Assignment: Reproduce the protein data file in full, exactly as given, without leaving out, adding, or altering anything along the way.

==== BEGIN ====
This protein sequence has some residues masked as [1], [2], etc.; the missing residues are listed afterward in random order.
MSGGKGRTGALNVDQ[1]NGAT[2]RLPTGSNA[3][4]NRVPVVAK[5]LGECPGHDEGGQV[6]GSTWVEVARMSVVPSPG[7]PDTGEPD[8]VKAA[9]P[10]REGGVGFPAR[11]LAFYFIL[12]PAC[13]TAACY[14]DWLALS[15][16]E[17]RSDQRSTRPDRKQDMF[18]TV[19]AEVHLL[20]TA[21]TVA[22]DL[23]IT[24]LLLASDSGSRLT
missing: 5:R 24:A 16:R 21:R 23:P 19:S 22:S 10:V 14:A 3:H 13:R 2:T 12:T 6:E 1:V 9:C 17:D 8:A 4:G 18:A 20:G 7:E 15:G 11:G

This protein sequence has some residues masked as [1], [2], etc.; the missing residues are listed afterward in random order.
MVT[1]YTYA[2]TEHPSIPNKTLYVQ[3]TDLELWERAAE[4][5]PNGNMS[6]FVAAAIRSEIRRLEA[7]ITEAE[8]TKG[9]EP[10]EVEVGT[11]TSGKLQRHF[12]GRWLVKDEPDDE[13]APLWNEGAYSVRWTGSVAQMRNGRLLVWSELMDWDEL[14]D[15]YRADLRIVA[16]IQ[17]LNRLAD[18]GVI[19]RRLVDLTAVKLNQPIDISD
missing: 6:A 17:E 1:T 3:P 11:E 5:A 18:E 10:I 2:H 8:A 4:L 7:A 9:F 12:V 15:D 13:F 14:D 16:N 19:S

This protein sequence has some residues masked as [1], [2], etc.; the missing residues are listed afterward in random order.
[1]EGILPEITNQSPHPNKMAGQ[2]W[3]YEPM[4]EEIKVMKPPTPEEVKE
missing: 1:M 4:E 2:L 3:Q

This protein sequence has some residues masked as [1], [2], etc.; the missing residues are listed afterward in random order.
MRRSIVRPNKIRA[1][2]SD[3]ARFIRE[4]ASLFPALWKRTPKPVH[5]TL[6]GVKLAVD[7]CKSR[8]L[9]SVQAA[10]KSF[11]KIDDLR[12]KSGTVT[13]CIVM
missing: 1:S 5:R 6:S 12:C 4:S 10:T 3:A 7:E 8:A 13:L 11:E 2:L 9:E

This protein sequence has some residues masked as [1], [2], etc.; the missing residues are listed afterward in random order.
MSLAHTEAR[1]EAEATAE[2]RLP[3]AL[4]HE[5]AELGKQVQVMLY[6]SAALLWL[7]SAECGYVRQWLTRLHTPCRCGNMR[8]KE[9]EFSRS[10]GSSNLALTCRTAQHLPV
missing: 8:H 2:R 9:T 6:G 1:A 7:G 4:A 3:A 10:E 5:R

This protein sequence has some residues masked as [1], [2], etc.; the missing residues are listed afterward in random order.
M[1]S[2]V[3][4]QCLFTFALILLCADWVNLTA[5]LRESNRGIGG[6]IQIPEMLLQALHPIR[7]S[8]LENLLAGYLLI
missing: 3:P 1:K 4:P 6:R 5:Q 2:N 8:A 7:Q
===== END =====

This protein sequence has some residues masked as [1], [2], etc.; the missing residues are listed afterward in random order.
MSGGKGRTGALNVDQ[1]NGAT[2]RLPTGSNA[3][4]NRVPVVAK[5]LGECPGHDEGGQV[6]GSTWVEVARMSVVPSPG[7]PDTGEPD[8]VKAA[9]P[10]REGGVGFPAR[11]LAFYFIL[12]PAC[13]TAACY[14]DWLALS[15][16]E[17]RSDQRSTRPDRKQDMF[18]TV[19]AEVHLL[20]TA[21]TVA[22]DL[23]IT[24]LLLASDSGSRLT
missing: 5:R 24:A 16:R 21:R 23:P 19:S 22:S 10:V 14:A 3:H 13:R 2:T 12:T 6:E 1:V 9:C 17:D 8:A 4:G 18:A 20:G 7:E 15:G 11:G

This protein sequence has some residues masked as [1], [2], etc.; the missing residues are listed afterward in random order.
MVT[1]YTYA[2]TEHPSIPNKTLYVQ[3]TDLELWERAAE[4][5]PNGNMS[6]FVAAAIRSEIRRLEA[7]ITEAE[8]TKG[9]EP[10]EVEVGT[11]TSGKLQRHF[12]GRWLVKDEPDDE[13]APLWNEGAYSVRWTGSVAQMRNGRLLVWSELMDWDEL[14]D[15]YRADLRIVA[16]IQ[17]LNRLAD[18]GVI[19]RRLVDLTAVKLNQPIDISD
missing: 6:A 17:E 1:T 3:P 11:E 5:A 18:E 10:I 2:H 8:A 4:L 7:A 9:F 12:V 15:D 13:F 14:D 16:N 19:S

This protein sequence has some residues masked as [1], [2], etc.; the missing residues are listed afterward in random order.
[1]EGILPEITNQSPHPNKMAGQ[2]W[3]YEPM[4]EEIKVMKPPTPEEVKE
missing: 1:M 4:E 2:L 3:Q

This protein sequence has some residues masked as [1], [2], etc.; the missing residues are listed afterward in random order.
MRRSIVRPNKIRA[1][2]SD[3]ARFIRE[4]ASLFPALWKRTPKPVH[5]TL[6]GVKLAVD[7]CKSR[8]L[9]SVQAA[10]KSF[11]KIDDLR[12]KSGTVT[13]CIVM
missing: 1:S 5:R 6:S 12:C 4:S 10:T 3:A 7:E 8:A 13:L 11:E 2:L 9:E

This protein sequence has some residues masked as [1], [2], etc.; the missing residues are listed afterward in random order.
MSLAHTEAR[1]EAEATAE[2]RLP[3]AL[4]HE[5]AELGKQVQVMLY[6]SAALLWL[7]SAECGYVRQWLTRLHTPCRCGNMR[8]KE[9]EFSRS[10]GSSNLALTCRTAQHLPV
missing: 8:H 2:R 9:T 6:G 1:A 7:G 4:A 3:A 10:E 5:R

This protein sequence has some residues masked as [1], [2], etc.; the missing residues are listed afterward in random order.
M[1]S[2]V[3][4]QCLFTFALILLCADWVNLTA[5]LRESNRGIGG[6]IQIPEMLLQALHPIR[7]S[8]LENLLAGYLLI
missing: 3:P 1:K 4:P 6:R 5:Q 2:N 8:A 7:Q